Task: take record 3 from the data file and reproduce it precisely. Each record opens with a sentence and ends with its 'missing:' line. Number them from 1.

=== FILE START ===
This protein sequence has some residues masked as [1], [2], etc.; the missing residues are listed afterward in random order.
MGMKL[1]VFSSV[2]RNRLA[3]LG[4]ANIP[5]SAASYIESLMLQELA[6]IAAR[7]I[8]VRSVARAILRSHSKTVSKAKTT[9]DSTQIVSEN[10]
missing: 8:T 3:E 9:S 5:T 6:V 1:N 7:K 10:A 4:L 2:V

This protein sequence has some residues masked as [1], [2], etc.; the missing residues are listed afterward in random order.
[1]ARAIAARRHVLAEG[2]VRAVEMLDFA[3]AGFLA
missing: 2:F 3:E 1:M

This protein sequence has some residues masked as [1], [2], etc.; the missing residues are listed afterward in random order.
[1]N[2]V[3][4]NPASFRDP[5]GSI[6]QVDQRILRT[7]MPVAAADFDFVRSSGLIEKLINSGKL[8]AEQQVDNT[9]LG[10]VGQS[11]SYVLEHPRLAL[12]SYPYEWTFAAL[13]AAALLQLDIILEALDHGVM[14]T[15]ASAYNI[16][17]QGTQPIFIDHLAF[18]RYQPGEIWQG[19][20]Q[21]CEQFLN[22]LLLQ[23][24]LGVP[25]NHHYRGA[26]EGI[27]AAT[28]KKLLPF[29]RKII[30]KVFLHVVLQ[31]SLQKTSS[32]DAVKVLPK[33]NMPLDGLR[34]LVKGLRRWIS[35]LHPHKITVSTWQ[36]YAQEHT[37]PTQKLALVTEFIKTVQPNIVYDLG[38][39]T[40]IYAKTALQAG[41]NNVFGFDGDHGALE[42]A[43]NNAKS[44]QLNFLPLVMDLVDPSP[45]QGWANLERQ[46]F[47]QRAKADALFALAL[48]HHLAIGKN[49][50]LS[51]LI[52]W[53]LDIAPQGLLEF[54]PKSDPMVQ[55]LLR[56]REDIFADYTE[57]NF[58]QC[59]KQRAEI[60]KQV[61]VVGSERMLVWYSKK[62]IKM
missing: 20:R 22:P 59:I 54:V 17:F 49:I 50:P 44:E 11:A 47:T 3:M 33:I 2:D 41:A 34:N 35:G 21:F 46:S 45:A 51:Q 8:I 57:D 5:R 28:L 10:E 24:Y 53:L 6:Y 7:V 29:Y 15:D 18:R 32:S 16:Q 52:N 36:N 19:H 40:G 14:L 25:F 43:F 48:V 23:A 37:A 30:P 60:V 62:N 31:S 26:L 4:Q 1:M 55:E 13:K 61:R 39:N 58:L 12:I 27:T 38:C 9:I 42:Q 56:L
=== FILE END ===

This protein sequence has some residues masked as [1], [2], etc.; the missing residues are listed afterward in random order.
[1]N[2]V[3][4]NPASFRDP[5]GSI[6]QVDQRILRT[7]MPVAAADFDFVRSSGLIEKLINSGKL[8]AEQQVDNT[9]LG[10]VGQS[11]SYVLEHPRLAL[12]SYPYEWTFAAL[13]AAALLQLDIILEALDHGVM[14]T[15]ASAYNI[16][17]QGTQPIFIDHLAF[18]RYQPGEIWQG[19][20]Q[21]CEQFLN[22]LLLQ[23][24]LGVP[25]NHHYRGA[26]EGI[27]AAT[28]KKLLPF[29]RKII[30]KVFLHVVLQ[31]SLQKTSS[32]DAVKVLPK[33]NMPLDGLR[34]LVKGLRRWIS[35]LHPHKITVSTWQ[36]YAQEHT[37]PTQKLALVTEFIKTVQPNIVYDLG[38][39]T[40]IYAKTALQAG[41]NNVFGFDGDHGALE[42]A[43]NNAKS[44]QLNFLPLVMDLVDPSP[45]QGWANLERQ[46]F[47]QRAKADALFALAL[48]HHLAIGKN[49][50]LS[51]LI[52]W[53]LDIAPQGLLEF[54]PKSDPMVQ[55]LLR[56]REDIFADYTE[57]NF[58]QC[59]KQRAEI[60]KQV[61]VVGSERMLVWYSKK[62]IKM
missing: 20:R 22:P 59:I 54:V 17:F 49:I 50:P 44:E 11:A 47:T 3:M 33:I 2:D 41:A 34:N 35:G 21:F 46:S 45:A 51:Q 8:I 57:D 5:R 28:L 10:E 24:Y 53:L 6:Y 7:V 29:Y 15:D 18:R 32:S 16:Q 52:N 36:N 19:H 40:G 14:L 25:F 43:F 48:V 23:A 37:A 30:P 60:V 62:N 31:S 26:L 4:Q 1:M 55:E 13:K 61:R 39:N 58:L 12:I 27:T 38:C 9:I 42:Q 56:L